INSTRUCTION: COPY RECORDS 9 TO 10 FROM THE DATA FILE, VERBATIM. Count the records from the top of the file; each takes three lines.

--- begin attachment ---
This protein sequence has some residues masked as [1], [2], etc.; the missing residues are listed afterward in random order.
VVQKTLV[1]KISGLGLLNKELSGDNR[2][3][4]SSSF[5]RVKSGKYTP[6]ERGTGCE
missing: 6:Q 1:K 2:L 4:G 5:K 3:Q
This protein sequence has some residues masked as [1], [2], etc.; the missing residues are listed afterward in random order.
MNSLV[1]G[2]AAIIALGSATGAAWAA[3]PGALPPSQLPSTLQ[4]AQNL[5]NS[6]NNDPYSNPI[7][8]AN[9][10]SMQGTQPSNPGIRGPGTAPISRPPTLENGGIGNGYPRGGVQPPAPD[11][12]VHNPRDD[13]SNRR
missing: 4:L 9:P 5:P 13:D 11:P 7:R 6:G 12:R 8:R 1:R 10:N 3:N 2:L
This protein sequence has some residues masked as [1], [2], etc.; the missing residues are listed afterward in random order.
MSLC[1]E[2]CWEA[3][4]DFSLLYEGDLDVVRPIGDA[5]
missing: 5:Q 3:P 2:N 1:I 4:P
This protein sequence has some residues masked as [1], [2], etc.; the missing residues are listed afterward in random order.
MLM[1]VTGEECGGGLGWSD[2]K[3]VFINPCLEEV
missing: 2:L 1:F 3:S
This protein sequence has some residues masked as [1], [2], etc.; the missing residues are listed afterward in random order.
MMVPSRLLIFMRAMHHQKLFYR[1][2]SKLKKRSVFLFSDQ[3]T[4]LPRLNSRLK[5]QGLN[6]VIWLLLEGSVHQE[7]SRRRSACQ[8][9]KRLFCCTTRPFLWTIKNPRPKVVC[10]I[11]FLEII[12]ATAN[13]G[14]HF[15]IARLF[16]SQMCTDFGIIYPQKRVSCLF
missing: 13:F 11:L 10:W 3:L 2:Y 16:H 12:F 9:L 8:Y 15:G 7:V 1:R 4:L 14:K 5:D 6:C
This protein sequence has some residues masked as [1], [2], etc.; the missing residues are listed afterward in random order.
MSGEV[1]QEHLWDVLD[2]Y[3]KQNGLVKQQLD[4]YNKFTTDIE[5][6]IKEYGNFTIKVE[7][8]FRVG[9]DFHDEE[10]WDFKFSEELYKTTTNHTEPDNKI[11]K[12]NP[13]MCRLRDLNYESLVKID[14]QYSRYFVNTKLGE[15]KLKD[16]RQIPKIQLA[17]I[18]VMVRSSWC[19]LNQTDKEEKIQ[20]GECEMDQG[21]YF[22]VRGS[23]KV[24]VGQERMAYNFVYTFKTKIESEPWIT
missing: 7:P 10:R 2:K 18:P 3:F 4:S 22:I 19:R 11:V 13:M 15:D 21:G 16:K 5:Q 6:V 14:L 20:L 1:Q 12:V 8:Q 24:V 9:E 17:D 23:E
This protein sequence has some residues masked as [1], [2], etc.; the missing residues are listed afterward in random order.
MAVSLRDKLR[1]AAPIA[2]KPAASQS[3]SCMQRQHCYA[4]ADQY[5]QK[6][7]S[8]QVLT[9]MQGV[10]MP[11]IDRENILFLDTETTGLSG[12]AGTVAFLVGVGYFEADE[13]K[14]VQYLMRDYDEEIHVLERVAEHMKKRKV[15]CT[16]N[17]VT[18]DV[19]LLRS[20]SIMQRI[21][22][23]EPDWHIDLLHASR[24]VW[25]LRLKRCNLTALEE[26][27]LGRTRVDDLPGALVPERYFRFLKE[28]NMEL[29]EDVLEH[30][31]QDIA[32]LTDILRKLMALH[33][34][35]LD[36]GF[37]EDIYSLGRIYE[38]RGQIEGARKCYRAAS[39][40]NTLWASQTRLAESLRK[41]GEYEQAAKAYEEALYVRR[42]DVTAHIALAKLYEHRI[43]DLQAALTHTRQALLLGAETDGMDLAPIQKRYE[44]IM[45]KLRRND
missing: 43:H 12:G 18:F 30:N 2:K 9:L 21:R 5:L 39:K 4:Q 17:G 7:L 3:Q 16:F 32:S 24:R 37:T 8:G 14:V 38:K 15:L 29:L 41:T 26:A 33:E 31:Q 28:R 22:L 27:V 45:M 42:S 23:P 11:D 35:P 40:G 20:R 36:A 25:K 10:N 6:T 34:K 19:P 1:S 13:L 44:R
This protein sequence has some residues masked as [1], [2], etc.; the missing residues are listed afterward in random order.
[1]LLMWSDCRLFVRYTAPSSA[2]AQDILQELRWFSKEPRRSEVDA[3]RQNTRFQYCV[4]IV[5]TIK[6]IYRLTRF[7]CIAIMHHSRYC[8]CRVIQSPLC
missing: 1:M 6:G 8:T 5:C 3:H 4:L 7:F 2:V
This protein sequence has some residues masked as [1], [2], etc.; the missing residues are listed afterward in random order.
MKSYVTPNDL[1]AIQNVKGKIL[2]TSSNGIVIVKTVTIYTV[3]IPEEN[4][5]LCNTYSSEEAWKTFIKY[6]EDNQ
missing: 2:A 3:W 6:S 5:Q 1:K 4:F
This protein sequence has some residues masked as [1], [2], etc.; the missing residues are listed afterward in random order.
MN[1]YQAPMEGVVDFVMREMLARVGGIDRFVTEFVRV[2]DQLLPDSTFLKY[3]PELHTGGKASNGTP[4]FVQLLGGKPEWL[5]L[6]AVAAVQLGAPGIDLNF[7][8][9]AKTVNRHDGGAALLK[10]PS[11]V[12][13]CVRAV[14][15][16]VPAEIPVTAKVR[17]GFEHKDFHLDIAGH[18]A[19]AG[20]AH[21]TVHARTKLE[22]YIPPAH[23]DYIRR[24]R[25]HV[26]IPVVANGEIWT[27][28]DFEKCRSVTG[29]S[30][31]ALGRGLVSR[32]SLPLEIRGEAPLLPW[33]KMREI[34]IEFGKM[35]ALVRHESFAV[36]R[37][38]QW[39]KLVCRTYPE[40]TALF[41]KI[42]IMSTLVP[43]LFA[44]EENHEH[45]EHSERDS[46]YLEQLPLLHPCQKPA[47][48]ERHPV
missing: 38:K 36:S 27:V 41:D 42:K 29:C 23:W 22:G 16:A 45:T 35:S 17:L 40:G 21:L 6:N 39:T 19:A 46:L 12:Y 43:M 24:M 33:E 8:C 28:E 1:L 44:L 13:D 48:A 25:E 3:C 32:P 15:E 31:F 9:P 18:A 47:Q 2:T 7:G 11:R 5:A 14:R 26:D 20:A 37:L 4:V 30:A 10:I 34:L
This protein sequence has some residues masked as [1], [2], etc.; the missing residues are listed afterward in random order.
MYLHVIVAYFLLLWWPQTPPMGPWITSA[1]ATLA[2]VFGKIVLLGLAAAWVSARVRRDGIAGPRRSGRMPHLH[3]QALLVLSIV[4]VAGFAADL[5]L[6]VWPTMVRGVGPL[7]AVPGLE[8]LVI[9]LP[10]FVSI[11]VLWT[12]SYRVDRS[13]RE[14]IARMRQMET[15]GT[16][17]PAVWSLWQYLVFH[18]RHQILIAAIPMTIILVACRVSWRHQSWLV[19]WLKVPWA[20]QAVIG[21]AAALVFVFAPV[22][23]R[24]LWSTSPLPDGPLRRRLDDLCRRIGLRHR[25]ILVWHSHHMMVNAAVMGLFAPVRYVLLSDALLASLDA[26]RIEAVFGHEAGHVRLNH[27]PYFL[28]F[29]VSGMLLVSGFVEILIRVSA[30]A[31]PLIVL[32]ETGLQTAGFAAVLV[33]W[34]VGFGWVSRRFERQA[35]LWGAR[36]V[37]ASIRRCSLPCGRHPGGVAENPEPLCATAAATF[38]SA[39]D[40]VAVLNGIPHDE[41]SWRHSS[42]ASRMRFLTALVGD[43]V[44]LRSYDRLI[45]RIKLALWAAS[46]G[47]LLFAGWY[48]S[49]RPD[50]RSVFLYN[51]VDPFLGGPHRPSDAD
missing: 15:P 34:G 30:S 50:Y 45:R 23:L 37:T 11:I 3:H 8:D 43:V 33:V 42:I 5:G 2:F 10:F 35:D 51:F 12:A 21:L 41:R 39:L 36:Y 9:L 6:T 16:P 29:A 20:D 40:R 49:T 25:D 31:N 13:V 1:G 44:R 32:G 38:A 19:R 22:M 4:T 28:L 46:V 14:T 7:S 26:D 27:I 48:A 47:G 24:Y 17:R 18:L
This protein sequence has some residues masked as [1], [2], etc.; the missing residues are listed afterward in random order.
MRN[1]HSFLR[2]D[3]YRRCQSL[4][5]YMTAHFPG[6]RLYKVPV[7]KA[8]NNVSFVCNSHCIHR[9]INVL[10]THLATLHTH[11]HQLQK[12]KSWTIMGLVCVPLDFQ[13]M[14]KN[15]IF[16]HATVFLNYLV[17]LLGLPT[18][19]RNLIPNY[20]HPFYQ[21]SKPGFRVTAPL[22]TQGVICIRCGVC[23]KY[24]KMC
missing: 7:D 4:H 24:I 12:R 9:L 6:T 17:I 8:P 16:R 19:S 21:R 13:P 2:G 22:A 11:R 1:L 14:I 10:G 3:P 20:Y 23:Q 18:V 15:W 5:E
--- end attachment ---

This protein sequence has some residues masked as [1], [2], etc.; the missing residues are listed afterward in random order.
MKSYVTPNDL[1]AIQNVKGKIL[2]TSSNGIVIVKTVTIYTV[3]IPEEN[4][5]LCNTYSSEEAWKTFIKY[6]EDNQ
missing: 2:A 3:W 6:S 5:Q 1:K 4:F
This protein sequence has some residues masked as [1], [2], etc.; the missing residues are listed afterward in random order.
MN[1]YQAPMEGVVDFVMREMLARVGGIDRFVTEFVRV[2]DQLLPDSTFLKY[3]PELHTGGKASNGTP[4]FVQLLGGKPEWL[5]L[6]AVAAVQLGAPGIDLNF[7][8][9]AKTVNRHDGGAALLK[10]PS[11]V[12][13]CVRAV[14][15][16]VPAEIPVTAKVR[17]GFEHKDFHLDIAGH[18]A[19]AG[20]AH[21]TVHARTKLE[22]YIPPAH[23]DYIRR[24]R[25]HV[26]IPVVANGEIWT[27][28]DFEKCRSVTG[29]S[30][31]ALGRGLVSR[32]SLPLEIRGEAPLLPW[33]KMREI[34]IEFGKM[35]ALVRHESFAV[36]R[37][38]QW[39]KLVCRTYPE[40]TALF[41]KI[42]IMSTLVP[43]LFA[44]EENHEH[45]EHSERDS[46]YLEQLPLLHPCQKPA[47][48]ERHPV
missing: 38:K 36:S 27:V 41:D 42:K 29:C 23:W 22:G 16:A 45:T 35:S 17:L 40:G 21:L 6:N 39:T 19:A 46:L 12:Y 43:M 24:M 33:E 8:C 28:E 1:L 44:L 13:D 48:A 25:E 3:C 32:P 15:E 31:F 9:P 18:A 47:Q 2:T 7:G 11:R 5:A 14:R 26:D 20:A 37:L 4:V 30:A 10:I 34:L